In general there are two major approaches to perceptual metrics : HVS masking/filtering methods , and structural/statistical methods.
The HVS methods are mainly still using something like a per pixel delta, but they are weighting or masking or remapping it to account for various perceptual effects. Largely they are considering the capabilities of the eye, as opposed to what the brain processes and takes from the image. This includes stuff like rod/cone spatial resolution, perceptually linear response to intensity differences, contrast masking, luma masking, relative contrast sensitivity, etc.
The original major HVS work was the JPEG standard itself with its quantization matrices that are based on CSF (contrast sensitivity function) measurements. After that Watson's DCTune and related work added masking and other effects. This has been extended over the years. Probably the strongest modern work is Lin's JND (just noticeable differences) stuff.
The JND papers work out complicated models of visual masking to figure out what kind of deltas between images are imperceptible.
Obviously color spaces like CIELAB etc are part of the HVS image difference metric, as is the SCIELAB filter. (I guess CIEDE2000 is the newer version)
A lot of the HVS stuff doesn't really deal well with color - most of the old data is for luma only. The Fairchild/iCAM group is doing a lot of work on perception of color and mainly HVS based metrics :
Garrett Johnson's Thesis is the best reference I have found for lots of data on the HVS with actual useful formulas and numbers.
Many of the newer works use a whole-image FFT in opponent color space so that they can apply a CSF (ala JPEG quantization matrices) and a rod/cone spatial resolution filter (ala SCIELAB).
There are lots of metrics made over the years that incorporate some amount of these HVS factors, for example PSNR-HVS-M :
For video there are more HVS factors to consider such as temporal contrast sensitivity and motion masking.
There are also a lot of papers on contrast visibility and color appearance models from the HDR Tone Mapping research guys; in fact there are some good Siggraph courses such as Image Quality Metrics from Siggraph 2000 and Survey of Color for Computer Graphics . There were also a bunch of papers on selective raytracing that gave good details on perceptual metrics.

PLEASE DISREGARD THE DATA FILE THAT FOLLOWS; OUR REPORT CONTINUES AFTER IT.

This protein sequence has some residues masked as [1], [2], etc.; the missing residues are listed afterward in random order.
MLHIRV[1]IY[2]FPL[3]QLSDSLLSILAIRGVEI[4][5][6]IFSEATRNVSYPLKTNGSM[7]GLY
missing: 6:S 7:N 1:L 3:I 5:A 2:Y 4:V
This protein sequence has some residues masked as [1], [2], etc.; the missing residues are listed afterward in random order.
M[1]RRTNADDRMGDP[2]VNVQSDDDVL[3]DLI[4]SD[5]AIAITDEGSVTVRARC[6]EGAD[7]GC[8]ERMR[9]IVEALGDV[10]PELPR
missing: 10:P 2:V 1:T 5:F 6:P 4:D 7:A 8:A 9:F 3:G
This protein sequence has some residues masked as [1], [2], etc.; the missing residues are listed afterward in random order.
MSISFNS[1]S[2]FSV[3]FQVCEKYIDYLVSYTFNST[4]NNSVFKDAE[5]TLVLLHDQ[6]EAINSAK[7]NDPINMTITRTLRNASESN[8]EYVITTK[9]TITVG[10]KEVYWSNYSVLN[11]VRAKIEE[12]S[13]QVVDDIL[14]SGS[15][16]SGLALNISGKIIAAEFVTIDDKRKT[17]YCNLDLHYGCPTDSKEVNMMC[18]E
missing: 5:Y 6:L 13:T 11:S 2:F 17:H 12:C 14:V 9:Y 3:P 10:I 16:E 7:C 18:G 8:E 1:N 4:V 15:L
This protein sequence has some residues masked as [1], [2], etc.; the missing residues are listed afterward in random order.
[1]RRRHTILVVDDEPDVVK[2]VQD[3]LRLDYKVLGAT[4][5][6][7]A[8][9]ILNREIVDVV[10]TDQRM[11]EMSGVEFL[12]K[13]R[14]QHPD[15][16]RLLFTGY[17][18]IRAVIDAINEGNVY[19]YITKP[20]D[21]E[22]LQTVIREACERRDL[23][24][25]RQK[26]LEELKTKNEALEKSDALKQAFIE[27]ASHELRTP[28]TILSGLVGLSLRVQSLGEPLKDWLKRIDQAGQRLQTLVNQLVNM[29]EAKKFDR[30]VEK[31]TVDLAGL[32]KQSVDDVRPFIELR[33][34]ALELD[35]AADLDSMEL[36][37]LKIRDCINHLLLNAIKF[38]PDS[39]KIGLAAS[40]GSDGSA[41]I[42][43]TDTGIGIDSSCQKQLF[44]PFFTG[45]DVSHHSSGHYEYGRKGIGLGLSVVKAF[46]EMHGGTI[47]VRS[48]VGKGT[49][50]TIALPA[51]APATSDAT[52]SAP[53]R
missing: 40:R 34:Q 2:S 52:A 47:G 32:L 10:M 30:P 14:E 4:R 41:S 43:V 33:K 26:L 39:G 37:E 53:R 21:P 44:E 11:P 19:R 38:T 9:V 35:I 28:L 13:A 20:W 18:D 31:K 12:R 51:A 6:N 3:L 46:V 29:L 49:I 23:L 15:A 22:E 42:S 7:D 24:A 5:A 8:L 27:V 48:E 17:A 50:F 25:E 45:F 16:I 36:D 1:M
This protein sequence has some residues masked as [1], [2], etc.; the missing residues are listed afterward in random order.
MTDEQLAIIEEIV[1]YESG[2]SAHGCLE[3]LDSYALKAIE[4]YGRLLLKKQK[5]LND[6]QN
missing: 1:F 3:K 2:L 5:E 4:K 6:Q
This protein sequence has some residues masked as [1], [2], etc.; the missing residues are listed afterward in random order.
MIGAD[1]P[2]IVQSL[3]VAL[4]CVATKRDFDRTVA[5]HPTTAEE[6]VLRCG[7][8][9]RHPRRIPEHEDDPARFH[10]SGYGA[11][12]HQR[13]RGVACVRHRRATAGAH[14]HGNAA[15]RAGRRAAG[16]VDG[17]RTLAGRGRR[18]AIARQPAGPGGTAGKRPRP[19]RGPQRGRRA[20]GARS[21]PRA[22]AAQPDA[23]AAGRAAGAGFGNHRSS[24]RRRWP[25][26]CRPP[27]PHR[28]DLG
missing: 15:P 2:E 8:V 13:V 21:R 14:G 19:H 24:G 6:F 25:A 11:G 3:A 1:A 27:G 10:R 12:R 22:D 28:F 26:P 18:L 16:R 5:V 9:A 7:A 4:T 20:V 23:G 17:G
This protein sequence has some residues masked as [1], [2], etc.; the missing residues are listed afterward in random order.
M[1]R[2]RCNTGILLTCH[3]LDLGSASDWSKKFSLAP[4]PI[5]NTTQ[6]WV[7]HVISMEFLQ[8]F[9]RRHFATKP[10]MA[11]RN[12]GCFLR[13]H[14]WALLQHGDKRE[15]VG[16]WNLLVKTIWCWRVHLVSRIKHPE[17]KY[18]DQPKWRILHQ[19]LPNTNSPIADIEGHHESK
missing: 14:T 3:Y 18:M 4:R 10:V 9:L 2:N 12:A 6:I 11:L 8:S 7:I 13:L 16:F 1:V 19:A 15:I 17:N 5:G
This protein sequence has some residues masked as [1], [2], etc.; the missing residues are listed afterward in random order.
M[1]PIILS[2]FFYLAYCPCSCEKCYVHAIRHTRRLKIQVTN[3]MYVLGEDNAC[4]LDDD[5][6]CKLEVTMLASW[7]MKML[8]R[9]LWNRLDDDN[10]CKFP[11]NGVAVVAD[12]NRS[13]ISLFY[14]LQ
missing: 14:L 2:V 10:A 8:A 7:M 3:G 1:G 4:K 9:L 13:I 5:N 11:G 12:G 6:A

However, in general the HVS-centric methods are a bit out of favor and "structural methods" appear to be better. Again most of the structural methods work on luma only and ignore color.
The most well-known structure method is SSIM , and there have been many extensions of SSIM that purport to improve it, such as gradient-SSIM and region-pooled-SSIM or feature-type (edge,smooth,texture) pooled SSIM.
The LIVE team has a ton of good papers, with the best ones being on "structural" type metrics :
In particular, they have VIF (Visual Information Fidelity) which is a measure of human-perceptual mutual information. There are a number of modern works using metrics like this for image quality which appears to be a very promising line.
There are various other structural-type metrics, such as doing SVD to find singular vectors and values and so on. So far this work feels to early to be useful.
One interesting work on color I found is SHAME : (Spatial Hue Angle Metric) :
It's basically SCIELAB with the addition of a hue histogram. The hue histogram weights colors that occur more often more. eg. if your image has a big patch of red and you get the color wrong on it, that's visible, but if it only has a few scattered red pixels, then their exact color doesn't matter because relative to their surrounding they will seem "red" even if they are pretty far off.
Some other random links I thought were interesting :
JPEG Post Processing by reapplication of JPEG
NASA ADS Predicting image quality using a modular image difference model
Color FAQ - Frequently Asked Questions Color
[x264-devel] commit New AQ algorithm option (Jason Garrett-Glaser )
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